A new scheme – the Dryden Project – has launched in one of Sheffield’s most deprived areas, which will see partners work together to help tackle digital poverty by connecting 360 homes on a social housing estate in Southey Green at the top FTTP throughput – using this as a platform to help train new engineers from the local community.
The project is led by the David and Jane Richards Family Foundation, a local charity, and youth and community service provider SY-NC (Sheffield Youth Neighborhoods and Communities), with other supporters including Councilor Jane Dunn, Digital Poverty Alliance, Northern Powerhouse Partnership, UK ISP Pine Media, Sheffield Churches Council for Community Care, Sheffield City Council and the University of Sheffield.
As part of the plan, Pine Media, which has already built its own gigabit-enabled Fiber to the Premises (FTTP) broadband network to serve more than 7,600 apartments in Sheffield, will install this network on the same estate mentioned above. As part of this, they will also create a number of roles for Field Service Technician Trainees.
Interns will work under the supervision of experienced technicians, running cables, repairing blockages and developing fiber optic engineering skills. Interns will work to become skilled technicians in an industry where skills are scarce and the demand for experienced workers is growing.
Ben Charig, Director of Strategy and Planning at Pine Media, said:
“We are looking for people with practical problem-solving skills, resourcefulness and the ability to work in a team, keep their wits about them and maintain a safe and tidy workplace.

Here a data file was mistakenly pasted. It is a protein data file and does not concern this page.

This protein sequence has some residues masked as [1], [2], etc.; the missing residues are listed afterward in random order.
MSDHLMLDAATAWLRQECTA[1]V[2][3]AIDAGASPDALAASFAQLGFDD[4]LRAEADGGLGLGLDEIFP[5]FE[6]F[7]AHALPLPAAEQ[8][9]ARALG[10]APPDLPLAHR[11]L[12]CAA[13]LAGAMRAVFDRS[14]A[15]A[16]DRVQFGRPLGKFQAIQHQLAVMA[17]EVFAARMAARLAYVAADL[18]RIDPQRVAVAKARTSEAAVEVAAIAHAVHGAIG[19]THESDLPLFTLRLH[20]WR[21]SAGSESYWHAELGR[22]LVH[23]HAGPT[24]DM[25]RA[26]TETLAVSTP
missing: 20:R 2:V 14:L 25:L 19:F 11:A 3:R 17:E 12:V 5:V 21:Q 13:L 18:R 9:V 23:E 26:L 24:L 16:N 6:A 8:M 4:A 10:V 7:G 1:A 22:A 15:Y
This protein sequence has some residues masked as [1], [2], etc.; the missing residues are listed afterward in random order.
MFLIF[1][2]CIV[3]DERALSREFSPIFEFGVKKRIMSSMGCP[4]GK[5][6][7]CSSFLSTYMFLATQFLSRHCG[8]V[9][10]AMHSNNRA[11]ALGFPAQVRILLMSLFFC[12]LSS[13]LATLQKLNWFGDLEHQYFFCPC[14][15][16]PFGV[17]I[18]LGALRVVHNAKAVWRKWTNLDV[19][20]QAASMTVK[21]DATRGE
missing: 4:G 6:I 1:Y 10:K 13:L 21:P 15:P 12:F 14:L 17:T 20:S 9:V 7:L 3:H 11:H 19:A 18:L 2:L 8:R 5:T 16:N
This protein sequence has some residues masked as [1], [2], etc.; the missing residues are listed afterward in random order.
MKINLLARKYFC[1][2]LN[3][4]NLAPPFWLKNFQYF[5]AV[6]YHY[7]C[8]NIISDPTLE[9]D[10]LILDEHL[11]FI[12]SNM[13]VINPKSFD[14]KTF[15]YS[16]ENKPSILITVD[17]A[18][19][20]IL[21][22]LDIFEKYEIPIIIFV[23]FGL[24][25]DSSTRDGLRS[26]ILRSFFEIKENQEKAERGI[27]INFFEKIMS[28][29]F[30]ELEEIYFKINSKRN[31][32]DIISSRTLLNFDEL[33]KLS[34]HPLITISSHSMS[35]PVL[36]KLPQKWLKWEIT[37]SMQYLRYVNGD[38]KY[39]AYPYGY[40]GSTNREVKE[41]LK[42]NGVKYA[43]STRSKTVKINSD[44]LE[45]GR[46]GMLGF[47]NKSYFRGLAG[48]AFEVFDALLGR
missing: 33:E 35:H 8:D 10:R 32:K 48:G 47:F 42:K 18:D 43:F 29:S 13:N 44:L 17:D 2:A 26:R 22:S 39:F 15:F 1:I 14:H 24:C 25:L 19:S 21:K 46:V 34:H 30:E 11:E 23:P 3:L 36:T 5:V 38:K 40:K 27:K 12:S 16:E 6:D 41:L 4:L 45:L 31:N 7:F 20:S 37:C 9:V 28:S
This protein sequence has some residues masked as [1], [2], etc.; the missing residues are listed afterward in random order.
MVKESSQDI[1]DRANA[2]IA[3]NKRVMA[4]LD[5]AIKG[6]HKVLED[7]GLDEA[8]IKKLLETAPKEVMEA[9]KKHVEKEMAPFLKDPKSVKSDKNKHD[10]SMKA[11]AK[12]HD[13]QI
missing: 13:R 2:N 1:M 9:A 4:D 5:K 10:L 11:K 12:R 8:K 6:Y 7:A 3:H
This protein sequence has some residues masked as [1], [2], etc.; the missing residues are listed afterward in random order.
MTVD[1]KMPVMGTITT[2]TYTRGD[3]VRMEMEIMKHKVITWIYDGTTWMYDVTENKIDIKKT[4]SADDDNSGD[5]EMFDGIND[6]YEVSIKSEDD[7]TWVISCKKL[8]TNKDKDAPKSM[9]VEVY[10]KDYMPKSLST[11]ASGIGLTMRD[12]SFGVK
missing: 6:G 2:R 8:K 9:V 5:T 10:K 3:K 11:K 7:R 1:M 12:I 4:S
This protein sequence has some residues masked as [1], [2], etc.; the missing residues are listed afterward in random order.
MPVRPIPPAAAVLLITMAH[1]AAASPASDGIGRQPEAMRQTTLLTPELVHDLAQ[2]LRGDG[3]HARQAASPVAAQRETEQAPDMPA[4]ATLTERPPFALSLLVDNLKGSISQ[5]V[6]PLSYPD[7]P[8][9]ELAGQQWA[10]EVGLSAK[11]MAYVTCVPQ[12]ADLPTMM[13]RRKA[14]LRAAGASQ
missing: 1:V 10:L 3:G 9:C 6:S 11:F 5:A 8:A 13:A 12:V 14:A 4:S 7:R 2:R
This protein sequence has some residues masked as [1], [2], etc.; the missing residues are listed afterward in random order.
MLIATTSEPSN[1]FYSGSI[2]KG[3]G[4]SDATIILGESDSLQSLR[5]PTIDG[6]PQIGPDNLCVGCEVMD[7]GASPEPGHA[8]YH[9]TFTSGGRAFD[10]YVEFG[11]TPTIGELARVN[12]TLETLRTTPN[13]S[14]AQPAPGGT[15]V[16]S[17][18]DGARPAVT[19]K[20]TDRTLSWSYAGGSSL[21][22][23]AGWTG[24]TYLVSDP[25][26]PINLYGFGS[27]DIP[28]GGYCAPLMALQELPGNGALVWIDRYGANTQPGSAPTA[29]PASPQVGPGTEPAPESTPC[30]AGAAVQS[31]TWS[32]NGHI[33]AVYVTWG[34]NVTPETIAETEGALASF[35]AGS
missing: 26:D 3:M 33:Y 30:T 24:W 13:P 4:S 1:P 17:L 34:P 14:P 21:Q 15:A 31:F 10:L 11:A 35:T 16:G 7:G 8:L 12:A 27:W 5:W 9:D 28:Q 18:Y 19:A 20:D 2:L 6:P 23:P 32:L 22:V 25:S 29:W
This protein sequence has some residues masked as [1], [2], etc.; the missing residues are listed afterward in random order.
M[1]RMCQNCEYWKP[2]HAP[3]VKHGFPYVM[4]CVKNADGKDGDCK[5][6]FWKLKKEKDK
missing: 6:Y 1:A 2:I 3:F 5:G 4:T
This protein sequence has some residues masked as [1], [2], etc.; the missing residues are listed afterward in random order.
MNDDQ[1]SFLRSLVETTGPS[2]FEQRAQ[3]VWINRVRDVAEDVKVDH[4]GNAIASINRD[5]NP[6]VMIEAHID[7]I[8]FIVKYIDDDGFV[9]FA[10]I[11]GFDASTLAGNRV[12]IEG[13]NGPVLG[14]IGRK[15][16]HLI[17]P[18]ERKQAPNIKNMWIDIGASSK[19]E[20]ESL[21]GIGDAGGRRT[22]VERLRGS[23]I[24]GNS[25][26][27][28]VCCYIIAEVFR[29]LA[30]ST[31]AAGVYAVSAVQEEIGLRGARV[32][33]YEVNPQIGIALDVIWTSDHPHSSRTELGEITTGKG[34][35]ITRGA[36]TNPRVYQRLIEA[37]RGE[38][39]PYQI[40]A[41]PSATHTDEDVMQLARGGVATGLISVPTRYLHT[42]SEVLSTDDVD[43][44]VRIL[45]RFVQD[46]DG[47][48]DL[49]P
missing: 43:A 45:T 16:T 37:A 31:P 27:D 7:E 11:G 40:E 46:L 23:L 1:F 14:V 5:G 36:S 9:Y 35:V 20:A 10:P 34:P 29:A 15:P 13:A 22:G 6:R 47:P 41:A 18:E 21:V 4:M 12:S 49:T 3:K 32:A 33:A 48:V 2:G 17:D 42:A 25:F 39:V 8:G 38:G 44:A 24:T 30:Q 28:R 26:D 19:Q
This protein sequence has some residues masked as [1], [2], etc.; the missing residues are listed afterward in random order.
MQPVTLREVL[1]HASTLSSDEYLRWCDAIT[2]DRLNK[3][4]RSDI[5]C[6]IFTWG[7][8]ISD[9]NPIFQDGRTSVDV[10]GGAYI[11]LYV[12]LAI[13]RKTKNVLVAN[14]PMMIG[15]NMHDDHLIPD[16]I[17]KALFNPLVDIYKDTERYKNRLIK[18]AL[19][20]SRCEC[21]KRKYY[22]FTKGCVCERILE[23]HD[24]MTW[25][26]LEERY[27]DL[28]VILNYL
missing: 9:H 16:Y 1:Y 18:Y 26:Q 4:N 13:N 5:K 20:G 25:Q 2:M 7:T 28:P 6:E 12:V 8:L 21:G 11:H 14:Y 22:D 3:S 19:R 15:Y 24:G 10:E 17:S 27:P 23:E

Our industry is growing and ISPs generally struggle to recruit and retain the right people. The fiber will exist for decades and will require maintenance. People who become skilled and efficient fiber assemblers can expect to earn around £35,000 a year and potentially much more if they run their own fiber cabling and civil engineering businesses.
These are great opportunities and we are delighted to be part of this pioneering project to fight digital poverty.
David Richards, co-founder of the David and Jane Richards Family Foundation and WANdisc, said:
“The Dryden Project will enable people to lift themselves out of poverty by providing a low-cost and safe way to access the digital world, opening up education and employment opportunities, improving access to public services and providing a portal of useful and reliable information.
We need ambitious young people in the field to help us build and maintain the new network and encourage anyone interested to contact us. This could launch new tech careers and lead to the creation of new businesses in Southey Green.
Anything that helps address the current shortage of qualified fiber engineers is a good thing, although it’s unclear how many people might actually benefit from the new training program, as the deployment itself is relatively weak. Nevertheless, there is no better teacher than that of practical on-the-job experience.